Nigerian woman who pleaded guilty to entering the U.S illegally to escape persecution in Nigeria because of her sexual orientation, was sentenced to time she already served, i.e- eight days she spent behind bars after her arrest in February this year.
Yewande Beatrice Okubanjo, who faced up to six months behind bars for visa fraud, knelt down on the floor in front of the judge in Brooklyn Federal Court and bowed her head repeatedly to show how grateful she was for being spared a jail sentence.
“Show the immigration judge that I recommended asylum,” Block said. Take the record from here and tell the immigration judge that I found her totally credible.”
Okubanjo admitted that she was desperate to flee Nigeria and paid someone $1,750 to prepare a visa application that falsely claimed she was traveling to a family wedding in Atlanta, according to court papers.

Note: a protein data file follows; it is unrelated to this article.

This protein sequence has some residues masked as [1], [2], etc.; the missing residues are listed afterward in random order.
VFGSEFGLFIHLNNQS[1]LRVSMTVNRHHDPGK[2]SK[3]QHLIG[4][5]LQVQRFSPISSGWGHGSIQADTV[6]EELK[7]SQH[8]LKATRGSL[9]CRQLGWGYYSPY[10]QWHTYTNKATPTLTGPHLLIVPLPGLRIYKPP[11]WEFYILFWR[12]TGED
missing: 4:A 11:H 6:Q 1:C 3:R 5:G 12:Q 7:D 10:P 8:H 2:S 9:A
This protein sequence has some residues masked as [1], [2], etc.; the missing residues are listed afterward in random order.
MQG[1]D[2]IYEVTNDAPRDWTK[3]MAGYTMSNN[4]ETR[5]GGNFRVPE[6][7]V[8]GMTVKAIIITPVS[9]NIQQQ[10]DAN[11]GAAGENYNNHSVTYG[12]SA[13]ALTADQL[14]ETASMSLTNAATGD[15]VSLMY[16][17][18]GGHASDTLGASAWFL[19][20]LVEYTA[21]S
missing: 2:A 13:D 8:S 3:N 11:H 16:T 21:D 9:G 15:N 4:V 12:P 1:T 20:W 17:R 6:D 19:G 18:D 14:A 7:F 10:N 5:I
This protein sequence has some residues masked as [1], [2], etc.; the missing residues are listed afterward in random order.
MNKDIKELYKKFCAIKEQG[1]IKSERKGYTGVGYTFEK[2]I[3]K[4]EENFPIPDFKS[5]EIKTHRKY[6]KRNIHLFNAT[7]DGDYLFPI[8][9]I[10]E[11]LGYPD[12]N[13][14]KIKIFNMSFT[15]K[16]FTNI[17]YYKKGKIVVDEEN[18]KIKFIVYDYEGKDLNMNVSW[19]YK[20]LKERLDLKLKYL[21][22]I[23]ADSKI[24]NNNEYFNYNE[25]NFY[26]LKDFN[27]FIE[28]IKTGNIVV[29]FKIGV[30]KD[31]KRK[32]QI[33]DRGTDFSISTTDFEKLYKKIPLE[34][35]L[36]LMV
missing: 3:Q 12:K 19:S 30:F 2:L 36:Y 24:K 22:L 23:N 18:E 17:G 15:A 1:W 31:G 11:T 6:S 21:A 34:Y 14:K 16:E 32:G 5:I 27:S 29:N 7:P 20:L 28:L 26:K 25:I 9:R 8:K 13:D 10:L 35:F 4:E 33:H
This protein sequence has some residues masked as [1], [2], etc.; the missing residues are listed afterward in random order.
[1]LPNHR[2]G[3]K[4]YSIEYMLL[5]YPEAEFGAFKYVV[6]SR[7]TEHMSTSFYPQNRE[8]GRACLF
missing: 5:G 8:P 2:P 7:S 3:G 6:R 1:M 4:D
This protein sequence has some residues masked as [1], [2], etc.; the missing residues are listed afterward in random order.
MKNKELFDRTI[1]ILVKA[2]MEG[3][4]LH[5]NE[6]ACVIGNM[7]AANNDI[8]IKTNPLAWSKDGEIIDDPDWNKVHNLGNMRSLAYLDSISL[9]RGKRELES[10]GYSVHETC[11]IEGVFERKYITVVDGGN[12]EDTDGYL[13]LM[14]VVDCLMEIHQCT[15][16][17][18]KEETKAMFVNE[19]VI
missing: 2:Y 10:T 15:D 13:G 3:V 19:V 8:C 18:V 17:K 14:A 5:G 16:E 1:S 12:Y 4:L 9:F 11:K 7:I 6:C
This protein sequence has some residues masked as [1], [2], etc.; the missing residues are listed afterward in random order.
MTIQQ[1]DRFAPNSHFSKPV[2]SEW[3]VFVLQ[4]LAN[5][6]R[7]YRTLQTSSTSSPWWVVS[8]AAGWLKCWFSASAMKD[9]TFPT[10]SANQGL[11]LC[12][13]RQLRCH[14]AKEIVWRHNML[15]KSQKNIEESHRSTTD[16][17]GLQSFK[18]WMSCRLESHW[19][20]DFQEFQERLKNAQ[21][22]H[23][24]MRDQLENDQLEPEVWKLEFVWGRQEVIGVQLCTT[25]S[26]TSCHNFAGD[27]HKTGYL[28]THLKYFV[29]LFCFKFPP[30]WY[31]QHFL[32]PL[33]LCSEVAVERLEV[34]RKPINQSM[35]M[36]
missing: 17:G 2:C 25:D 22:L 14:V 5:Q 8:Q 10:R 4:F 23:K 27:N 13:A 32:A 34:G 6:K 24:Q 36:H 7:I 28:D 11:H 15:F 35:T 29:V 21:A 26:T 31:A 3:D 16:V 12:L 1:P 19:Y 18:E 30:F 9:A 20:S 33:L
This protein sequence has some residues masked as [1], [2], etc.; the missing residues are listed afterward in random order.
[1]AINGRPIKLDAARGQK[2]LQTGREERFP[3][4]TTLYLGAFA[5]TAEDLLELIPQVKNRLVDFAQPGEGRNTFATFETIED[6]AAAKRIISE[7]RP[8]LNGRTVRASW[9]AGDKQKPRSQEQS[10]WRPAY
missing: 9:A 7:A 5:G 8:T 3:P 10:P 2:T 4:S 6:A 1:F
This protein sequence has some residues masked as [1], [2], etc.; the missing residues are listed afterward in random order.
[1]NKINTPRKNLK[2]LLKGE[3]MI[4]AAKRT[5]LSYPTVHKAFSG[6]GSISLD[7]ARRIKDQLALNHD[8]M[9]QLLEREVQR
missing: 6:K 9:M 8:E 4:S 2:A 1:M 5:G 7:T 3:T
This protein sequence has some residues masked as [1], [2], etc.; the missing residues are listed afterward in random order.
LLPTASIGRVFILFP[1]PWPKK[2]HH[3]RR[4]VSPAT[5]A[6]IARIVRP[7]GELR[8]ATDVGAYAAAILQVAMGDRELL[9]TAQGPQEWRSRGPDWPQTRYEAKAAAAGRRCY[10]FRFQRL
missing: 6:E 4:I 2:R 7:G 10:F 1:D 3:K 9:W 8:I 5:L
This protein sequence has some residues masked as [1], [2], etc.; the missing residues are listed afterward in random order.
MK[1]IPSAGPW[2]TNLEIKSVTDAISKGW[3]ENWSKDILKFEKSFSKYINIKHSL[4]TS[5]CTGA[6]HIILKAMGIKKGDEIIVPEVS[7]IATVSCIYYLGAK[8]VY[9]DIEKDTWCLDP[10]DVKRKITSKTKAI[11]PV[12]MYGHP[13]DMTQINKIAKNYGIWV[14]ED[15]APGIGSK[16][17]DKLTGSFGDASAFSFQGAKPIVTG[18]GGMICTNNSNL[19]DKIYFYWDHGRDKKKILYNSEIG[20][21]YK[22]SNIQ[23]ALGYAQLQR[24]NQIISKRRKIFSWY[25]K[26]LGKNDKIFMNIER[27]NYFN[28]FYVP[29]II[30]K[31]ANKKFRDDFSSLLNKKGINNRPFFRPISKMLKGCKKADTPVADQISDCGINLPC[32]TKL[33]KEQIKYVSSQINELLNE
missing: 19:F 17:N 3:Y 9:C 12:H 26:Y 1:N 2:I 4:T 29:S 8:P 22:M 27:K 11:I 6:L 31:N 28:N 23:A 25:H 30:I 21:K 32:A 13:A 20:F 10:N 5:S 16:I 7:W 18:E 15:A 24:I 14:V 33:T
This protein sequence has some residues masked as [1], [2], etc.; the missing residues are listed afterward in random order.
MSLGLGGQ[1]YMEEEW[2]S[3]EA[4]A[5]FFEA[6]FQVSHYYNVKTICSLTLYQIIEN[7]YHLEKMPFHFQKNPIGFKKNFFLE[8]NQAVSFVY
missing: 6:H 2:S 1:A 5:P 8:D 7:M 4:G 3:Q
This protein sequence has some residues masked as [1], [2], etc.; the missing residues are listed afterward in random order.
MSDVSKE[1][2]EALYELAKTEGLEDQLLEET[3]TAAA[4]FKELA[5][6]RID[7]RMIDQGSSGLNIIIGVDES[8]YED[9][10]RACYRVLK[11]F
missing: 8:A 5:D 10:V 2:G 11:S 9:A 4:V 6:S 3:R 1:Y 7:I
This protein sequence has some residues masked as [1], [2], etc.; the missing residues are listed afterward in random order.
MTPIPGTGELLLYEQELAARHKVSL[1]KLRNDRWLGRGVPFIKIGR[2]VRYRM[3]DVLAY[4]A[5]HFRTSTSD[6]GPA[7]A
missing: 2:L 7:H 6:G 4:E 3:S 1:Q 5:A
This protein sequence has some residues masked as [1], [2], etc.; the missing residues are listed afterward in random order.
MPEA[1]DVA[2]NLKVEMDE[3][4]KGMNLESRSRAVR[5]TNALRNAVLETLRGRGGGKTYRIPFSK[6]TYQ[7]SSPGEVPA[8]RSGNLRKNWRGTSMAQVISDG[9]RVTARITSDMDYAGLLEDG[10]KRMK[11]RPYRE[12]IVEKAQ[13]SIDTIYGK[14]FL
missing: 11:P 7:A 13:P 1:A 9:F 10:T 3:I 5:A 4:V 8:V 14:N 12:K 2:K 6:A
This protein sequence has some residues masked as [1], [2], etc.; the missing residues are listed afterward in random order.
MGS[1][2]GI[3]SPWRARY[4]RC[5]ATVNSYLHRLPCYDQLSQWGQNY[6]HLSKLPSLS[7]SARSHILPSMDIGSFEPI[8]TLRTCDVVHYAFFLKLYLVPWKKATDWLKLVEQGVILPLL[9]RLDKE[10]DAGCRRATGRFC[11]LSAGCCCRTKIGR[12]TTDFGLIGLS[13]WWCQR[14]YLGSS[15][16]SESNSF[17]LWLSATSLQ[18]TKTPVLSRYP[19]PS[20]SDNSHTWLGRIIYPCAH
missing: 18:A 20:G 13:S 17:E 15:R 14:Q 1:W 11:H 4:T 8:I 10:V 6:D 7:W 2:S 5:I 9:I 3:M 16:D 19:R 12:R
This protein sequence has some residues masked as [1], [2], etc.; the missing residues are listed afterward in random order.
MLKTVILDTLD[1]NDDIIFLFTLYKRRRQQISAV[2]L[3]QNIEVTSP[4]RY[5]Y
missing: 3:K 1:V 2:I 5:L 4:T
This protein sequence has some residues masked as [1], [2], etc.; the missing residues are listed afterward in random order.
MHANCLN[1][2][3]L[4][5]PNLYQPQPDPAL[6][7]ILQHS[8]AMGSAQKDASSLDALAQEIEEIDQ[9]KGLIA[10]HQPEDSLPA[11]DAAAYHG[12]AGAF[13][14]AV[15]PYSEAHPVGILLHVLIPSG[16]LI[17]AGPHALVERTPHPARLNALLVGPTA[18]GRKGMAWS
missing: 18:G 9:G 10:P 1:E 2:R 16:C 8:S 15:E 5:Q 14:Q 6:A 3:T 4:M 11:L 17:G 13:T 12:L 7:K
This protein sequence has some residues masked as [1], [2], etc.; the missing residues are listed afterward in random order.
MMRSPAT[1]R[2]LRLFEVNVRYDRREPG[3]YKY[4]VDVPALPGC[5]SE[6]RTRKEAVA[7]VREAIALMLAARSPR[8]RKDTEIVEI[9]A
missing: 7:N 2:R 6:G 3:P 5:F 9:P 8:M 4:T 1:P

When U.S. Customs and Border Protection officers called the church listed on the wedding invitation, they learned there was no such wedding on that date.
Okubanjo’s lawyer, Samuel Jacobson, said his client had been subjected to beatings and ridicule on account of her sexual orientation, and called Nigeria one of the most homophobic countries in the world where merely displaying “same-sex affection” could land someone in prison for 10 years.
“When her husband found out that she was gay, he became physically abusive,” Jacobson stated in papers. After Mrs. Okubanjo fled from the marriage, the husband’s family took her 5-year-old child, Desire Okubanjo, away from her.”
In her asylum application, Okubanjo wrote: “I was desperate to leave Nigeria because I was afraid that I would be killed or imprisoned because of my sexual orientation”